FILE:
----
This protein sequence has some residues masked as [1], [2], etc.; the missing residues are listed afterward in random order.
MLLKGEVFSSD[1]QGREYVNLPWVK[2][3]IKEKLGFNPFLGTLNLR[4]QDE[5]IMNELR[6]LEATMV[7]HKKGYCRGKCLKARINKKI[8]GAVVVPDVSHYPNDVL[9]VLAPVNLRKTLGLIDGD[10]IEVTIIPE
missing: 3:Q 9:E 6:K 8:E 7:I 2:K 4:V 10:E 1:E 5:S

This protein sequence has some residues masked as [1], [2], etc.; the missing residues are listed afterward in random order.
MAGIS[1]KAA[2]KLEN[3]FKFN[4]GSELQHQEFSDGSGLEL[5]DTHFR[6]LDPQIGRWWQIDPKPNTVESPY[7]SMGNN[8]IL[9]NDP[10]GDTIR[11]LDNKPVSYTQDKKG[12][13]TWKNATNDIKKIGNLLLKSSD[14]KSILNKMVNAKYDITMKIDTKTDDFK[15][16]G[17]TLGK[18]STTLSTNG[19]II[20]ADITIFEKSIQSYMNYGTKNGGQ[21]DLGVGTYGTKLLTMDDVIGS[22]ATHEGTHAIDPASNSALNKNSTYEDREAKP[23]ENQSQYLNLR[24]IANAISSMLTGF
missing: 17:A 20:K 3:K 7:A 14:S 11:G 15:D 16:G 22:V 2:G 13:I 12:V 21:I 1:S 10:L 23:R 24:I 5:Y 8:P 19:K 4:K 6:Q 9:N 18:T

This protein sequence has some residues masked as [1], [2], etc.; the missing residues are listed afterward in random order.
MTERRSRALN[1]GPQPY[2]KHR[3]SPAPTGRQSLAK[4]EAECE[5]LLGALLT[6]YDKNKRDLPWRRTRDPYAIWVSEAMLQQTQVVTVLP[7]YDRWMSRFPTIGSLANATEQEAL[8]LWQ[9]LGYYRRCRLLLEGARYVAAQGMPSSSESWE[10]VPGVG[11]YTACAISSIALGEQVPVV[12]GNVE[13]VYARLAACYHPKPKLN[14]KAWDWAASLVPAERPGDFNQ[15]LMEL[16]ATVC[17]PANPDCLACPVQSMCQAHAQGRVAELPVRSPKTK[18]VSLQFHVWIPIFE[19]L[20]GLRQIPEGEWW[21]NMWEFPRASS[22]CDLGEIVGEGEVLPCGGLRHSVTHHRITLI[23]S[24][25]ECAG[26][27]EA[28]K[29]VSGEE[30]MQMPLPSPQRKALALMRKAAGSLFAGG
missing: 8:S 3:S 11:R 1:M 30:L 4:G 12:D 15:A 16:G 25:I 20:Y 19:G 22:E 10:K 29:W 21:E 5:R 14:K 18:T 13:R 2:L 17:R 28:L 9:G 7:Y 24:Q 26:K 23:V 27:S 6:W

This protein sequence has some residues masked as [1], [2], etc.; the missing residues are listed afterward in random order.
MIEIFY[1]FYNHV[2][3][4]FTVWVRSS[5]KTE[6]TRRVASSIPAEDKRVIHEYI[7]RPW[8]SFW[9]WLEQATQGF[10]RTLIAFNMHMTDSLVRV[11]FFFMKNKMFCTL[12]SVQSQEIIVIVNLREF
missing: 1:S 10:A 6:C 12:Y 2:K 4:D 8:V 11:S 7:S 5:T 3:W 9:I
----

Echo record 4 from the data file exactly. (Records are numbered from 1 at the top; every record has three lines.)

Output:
This protein sequence has some residues masked as [1], [2], etc.; the missing residues are listed afterward in random order.
MIEIFY[1]FYNHV[2][3][4]FTVWVRSS[5]KTE[6]TRRVASSIPAEDKRVIHEYI[7]RPW[8]SFW[9]WLEQATQGF[10]RTLIAFNMHMTDSLVRV[11]FFFMKNKMFCTL[12]SVQSQEIIVIVNLREF
missing: 1:S 10:A 6:C 12:Y 2:K 4:D 8:V 11:S 7:S 5:T 3:W 9:I